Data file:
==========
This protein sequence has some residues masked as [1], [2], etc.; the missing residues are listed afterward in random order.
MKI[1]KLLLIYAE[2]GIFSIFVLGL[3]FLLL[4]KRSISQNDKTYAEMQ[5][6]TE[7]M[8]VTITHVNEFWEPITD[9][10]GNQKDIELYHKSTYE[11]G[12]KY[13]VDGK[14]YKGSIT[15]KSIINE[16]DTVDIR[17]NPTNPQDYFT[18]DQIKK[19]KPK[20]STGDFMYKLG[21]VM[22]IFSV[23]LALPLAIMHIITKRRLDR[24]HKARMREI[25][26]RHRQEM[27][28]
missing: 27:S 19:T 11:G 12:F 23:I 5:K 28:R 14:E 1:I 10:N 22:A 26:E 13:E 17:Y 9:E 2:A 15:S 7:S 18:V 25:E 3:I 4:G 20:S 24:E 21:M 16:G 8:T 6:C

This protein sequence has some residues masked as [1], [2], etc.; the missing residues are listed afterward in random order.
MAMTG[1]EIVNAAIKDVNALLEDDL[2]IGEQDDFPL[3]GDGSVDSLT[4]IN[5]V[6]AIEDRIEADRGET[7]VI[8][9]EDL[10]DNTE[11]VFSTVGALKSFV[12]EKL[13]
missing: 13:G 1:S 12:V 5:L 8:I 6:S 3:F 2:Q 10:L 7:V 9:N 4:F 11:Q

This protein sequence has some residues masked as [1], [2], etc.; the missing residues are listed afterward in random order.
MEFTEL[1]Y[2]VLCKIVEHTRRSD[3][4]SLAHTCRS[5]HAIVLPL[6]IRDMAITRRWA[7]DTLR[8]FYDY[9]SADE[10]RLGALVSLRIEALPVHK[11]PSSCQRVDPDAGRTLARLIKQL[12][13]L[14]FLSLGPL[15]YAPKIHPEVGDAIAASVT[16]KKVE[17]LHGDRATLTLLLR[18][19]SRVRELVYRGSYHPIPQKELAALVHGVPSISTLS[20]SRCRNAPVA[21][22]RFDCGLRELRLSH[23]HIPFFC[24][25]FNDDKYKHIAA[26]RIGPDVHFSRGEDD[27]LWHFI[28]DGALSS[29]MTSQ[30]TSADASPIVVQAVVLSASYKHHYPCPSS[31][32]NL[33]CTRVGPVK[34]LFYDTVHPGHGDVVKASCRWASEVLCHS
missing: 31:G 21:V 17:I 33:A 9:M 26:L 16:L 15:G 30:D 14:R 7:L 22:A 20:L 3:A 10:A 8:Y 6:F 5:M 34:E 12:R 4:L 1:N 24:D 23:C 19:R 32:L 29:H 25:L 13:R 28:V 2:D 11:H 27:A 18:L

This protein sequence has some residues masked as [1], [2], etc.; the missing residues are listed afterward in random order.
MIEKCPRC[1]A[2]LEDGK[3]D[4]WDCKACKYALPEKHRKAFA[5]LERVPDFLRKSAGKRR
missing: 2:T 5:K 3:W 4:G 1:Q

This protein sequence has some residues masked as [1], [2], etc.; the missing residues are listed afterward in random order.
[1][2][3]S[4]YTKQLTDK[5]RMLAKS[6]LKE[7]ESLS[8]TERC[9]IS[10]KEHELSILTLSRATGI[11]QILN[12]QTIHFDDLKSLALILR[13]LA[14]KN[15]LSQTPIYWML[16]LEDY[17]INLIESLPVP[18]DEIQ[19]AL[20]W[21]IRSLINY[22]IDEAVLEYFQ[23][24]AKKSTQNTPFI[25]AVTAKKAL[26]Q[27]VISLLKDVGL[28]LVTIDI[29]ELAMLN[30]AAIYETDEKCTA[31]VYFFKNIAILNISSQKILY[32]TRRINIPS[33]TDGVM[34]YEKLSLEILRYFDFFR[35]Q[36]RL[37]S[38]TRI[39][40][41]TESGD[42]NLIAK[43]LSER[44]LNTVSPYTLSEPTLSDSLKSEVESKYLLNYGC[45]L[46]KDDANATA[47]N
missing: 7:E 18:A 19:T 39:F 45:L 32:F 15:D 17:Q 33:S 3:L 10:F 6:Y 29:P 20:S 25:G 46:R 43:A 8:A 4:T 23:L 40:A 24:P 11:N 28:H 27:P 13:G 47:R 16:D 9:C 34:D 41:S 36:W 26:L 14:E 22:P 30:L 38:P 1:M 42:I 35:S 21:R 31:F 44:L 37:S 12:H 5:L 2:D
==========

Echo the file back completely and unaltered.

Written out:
This protein sequence has some residues masked as [1], [2], etc.; the missing residues are listed afterward in random order.
MKI[1]KLLLIYAE[2]GIFSIFVLGL[3]FLLL[4]KRSISQNDKTYAEMQ[5][6]TE[7]M[8]VTITHVNEFWEPITD[9][10]GNQKDIELYHKSTYE[11]G[12]KY[13]VDGK[14]YKGSIT[15]KSIINE[16]DTVDIR[17]NPTNPQDYFT[18]DQIKK[19]KPK[20]STGDFMYKLG[21]VM[22]IFSV[23]LALPLAIMHIITKRRLDR[24]HKARMREI[25][26]RHRQEM[27][28]
missing: 27:S 19:T 11:G 12:F 23:I 5:K 28:R 14:E 1:I 10:N 22:A 26:E 13:E 17:Y 9:E 2:A 15:S 7:S 18:V 25:E 3:I 4:G 20:S 24:E 21:M 16:G 8:T 6:C

This protein sequence has some residues masked as [1], [2], etc.; the missing residues are listed afterward in random order.
MAMTG[1]EIVNAAIKDVNALLEDDL[2]IGEQDDFPL[3]GDGSVDSLT[4]IN[5]V[6]AIEDRIEADRGET[7]VI[8][9]EDL[10]DNTE[11]VFSTVGALKSFV[12]EKL[13]
missing: 13:G 1:S 12:V 5:L 8:I 6:S 3:F 2:Q 10:L 7:V 9:N 4:F 11:Q

This protein sequence has some residues masked as [1], [2], etc.; the missing residues are listed afterward in random order.
MEFTEL[1]Y[2]VLCKIVEHTRRSD[3][4]SLAHTCRS[5]HAIVLPL[6]IRDMAITRRWA[7]DTLR[8]FYDY[9]SADE[10]RLGALVSLRIEALPVHK[11]PSSCQRVDPDAGRTLARLIKQL[12][13]L[14]FLSLGPL[15]YAPKIHPEVGDAIAASVT[16]KKVE[17]LHGDRATLTLLLR[18][19]SRVRELVYRGSYHPIPQKELAALVHGVPSISTLS[20]SRCRNAPVA[21][22]RFDCGLRELRLSH[23]HIPFFC[24][25]FNDDKYKHIAA[26]RIGPDVHFSRGEDD[27]LWHFI[28]DGALSS[29]MTSQ[30]TSADASPIVVQAVVLSASYKHHYPCPSS[31][32]NL[33]CTRVGPVK[34]LFYDTVHPGHGDVVKASCRWASEVLCHS
missing: 31:G 21:V 17:I 33:A 9:M 26:L 16:L 15:G 30:D 14:R 7:L 22:A 20:L 3:A 10:A 8:Y 6:F 5:M 34:E 12:R 4:L 1:N 24:D 23:C 19:R 32:L 29:H 25:L 13:R 28:V 2:D 11:H 27:A 18:L

This protein sequence has some residues masked as [1], [2], etc.; the missing residues are listed afterward in random order.
MIEKCPRC[1]A[2]LEDGK[3]D[4]WDCKACKYALPEKHRKAFA[5]LERVPDFLRKSAGKRR
missing: 2:T 5:K 3:W 4:G 1:Q

This protein sequence has some residues masked as [1], [2], etc.; the missing residues are listed afterward in random order.
[1][2][3]S[4]YTKQLTDK[5]RMLAKS[6]LKE[7]ESLS[8]TERC[9]IS[10]KEHELSILTLSRATGI[11]QILN[12]QTIHFDDLKSLALILR[13]LA[14]KN[15]LSQTPIYWML[16]LEDY[17]INLIESLPVP[18]DEIQ[19]AL[20]W[21]IRSLINY[22]IDEAVLEYFQ[23][24]AKKSTQNTPFI[25]AVTAKKAL[26]Q[27]VISLLKDVGL[28]LVTIDI[29]ELAMLN[30]AAIYETDEKCTA[31]VYFFKNIAILNISSQKILY[32]TRRINIPS[33]TDGVM[34]YEKLSLEILRYFDFFR[35]Q[36]RL[37]S[38]TRI[39][40][41]TESGD[42]NLIAK[43]LSER[44]LNTVSPYTLSEPTLSDSLKSEVESKYLLNYGC[45]L[46]KDDANATA[47]N
missing: 7:E 18:A 19:T 39:F 45:L 32:F 15:D 17:Q 33:S 3:L 10:F 6:Y 29:P 20:S 25:G 46:R 43:A 8:A 4:T 23:L 40:A 24:P 11:N 28:H 27:P 13:G 47:R 16:D 9:C 34:D 41:S 36:W 26:L 14:E 22:P 30:L 38:P 1:M 42:I 35:S 21:R 31:F 44:L 37:S 12:H 5:L 2:D